It’s hard to believe that it was less than a year ago when more than 20,000 gun owners took to the streets around the state capitol building in Richmond, Virginia to rally in opposition to Gov. Ralph Northam’s gun control agenda. If anti-gun advocates on the Richmond City Council get their way, that rally will likely be the last mass gathering of armed citizens lobbying in defense of their Second Amendment rights.
City council members on Tuesday approved an ordinance pushed by Mayor Levar Stoney that would ban the carrying of firearms “in any public street, road, alley, sidewalk, public right-of-way or any open public space when it is being used by, or is adjacent to, an event that requires a city permit.”
“I just think that if you’re going to a public event, you should be able to go there and enjoy yourself, go there for your cause, and not feel under constant threat because of individuals walking around with an AK-47,” Stoney said previously.
There were some questions asked in the meeting on Aug. 20 about guns not being allowed “adjacent” to events. The mayor clarified that saying sometimes when there’s a protest or rally, there are counter-protesters who may bring weapons.
In addition to the massive rally by gun owners back in January, there’ve been a couple of other Second Amendment rallies on Capitol Square over the past several months. We’ve also seen a number of armed protesters around the Robert E. Lee statue in Richmond, which has become the focal point of BLM protests in the city since June. Under this new ordinance, it’s likely that none of this activity would be legal, which raises some serious questions about the constitutionality of the law.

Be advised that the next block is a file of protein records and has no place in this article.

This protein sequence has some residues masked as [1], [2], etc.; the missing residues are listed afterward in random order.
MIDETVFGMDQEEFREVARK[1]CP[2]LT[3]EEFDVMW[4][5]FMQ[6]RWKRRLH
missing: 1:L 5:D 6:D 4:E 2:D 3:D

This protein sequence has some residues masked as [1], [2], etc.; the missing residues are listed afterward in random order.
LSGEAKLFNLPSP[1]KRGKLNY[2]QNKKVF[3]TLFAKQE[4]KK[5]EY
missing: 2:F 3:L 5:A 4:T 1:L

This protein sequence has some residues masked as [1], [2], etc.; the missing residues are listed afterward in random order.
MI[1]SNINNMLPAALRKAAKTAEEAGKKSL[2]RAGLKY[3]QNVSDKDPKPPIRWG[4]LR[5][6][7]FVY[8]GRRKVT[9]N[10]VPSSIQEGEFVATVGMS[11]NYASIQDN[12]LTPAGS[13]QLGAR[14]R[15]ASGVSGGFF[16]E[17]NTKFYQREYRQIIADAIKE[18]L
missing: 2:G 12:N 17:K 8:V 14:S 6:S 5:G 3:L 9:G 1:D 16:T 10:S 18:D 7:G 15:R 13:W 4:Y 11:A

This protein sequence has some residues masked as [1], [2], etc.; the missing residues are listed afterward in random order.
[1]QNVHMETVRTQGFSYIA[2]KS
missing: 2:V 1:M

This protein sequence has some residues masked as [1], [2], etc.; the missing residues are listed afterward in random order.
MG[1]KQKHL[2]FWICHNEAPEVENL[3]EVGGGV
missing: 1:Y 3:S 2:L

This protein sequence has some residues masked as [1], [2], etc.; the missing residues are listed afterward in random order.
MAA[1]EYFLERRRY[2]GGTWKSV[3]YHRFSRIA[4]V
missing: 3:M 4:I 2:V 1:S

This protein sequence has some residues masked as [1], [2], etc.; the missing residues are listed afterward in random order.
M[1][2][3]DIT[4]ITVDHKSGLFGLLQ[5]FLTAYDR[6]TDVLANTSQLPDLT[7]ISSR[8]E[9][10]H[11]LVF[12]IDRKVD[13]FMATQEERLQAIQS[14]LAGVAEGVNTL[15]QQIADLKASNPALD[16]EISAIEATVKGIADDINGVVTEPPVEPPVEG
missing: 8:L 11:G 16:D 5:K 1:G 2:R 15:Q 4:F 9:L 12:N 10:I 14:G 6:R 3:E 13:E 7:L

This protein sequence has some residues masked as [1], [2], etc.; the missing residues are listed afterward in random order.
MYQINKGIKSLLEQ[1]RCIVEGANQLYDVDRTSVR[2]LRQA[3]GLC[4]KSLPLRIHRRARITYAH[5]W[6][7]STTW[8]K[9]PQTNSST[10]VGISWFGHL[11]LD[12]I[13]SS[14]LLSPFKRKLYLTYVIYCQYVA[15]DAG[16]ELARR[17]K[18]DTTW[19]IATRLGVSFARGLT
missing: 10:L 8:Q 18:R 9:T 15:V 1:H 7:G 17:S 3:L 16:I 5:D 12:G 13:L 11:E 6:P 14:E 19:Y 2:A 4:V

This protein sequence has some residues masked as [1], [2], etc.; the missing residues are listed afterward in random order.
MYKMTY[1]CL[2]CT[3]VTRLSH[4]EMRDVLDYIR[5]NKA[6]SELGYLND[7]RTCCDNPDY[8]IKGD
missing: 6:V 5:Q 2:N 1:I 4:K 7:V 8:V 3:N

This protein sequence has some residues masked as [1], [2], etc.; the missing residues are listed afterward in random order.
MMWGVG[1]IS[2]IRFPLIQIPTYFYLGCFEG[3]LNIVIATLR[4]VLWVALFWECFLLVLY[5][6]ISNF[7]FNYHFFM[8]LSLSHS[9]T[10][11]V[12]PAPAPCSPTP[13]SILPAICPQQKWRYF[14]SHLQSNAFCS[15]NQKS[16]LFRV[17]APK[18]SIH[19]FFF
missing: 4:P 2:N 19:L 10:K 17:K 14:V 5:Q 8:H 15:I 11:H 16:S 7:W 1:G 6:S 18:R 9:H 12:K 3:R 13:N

City councilwoman Kim Gray says she believes the language of the ordinance could also spell trouble for legal gun owners who aren’t a part of any protest or a permitted event.
During the meeting, Police Chief Gerald Smith said private gun-owning citizens who have homes where protests are taking place outside of would be exempt from the ordinance, but 2nd District council member Kim Gray says the law the language of the law doesn’t specifically say that.
“The actual language of the law does not provide an exemption so if I’m stepping on to the sidewalk to get into my car, then I’m potentially in violation of that rule if there is a protest adjacent to that public right of way,” said Gray. “I think the real answers in that prevention lie in leveraging our community leaders.”
Gray’s not exactly a Second Amendment advocate, but she’s right about the vague language of the bill. Of course, even the specific intent of the legislation is problematic from a constitutional standpoint. The city might be able to get away with banning guns in the public space that is being used for a permitted event, but banning the possession of firearms from adjacent areas outside of the permitted event would render the right to carry meaningless.
Under this ordinance, it would be a crime to drive down a city street with your lawfully possessed firearm if there was a street festival or a protest on the next block over. Gun owners who have no idea that an event is even taking place would still be committing a crime by simply walking near the gathering.
With the new ordinance taking effect immediately, I’m guessing we won’t have long to wait until a lawsuit is filed challenging the constitutionality of Richmond’s new carry ban. I suspect, however, that other Virginia cities may soon follow Richmond’s lead and pass their own anti-carry statutes in the weeks ahead.